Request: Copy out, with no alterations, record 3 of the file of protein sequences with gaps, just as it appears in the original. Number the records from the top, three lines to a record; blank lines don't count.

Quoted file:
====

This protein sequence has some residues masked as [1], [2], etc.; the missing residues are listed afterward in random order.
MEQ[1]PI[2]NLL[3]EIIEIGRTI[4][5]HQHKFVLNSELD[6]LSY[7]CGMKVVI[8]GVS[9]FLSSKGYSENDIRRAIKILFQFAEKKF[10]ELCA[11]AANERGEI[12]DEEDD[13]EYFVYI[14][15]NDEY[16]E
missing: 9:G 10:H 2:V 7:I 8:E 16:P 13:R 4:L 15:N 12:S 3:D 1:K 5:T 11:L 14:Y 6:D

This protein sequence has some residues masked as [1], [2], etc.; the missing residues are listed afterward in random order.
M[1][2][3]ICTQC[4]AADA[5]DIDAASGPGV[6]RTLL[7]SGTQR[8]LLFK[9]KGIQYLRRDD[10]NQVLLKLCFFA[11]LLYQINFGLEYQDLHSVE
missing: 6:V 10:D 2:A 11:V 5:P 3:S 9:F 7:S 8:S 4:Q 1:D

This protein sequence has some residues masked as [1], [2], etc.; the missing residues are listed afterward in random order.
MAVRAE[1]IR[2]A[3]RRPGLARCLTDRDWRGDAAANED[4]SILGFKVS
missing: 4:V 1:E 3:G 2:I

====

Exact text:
This protein sequence has some residues masked as [1], [2], etc.; the missing residues are listed afterward in random order.
MAVRAE[1]IR[2]A[3]RRPGLARCLTDRDWRGDAAANED[4]SILGFKVS
missing: 4:V 1:E 3:G 2:I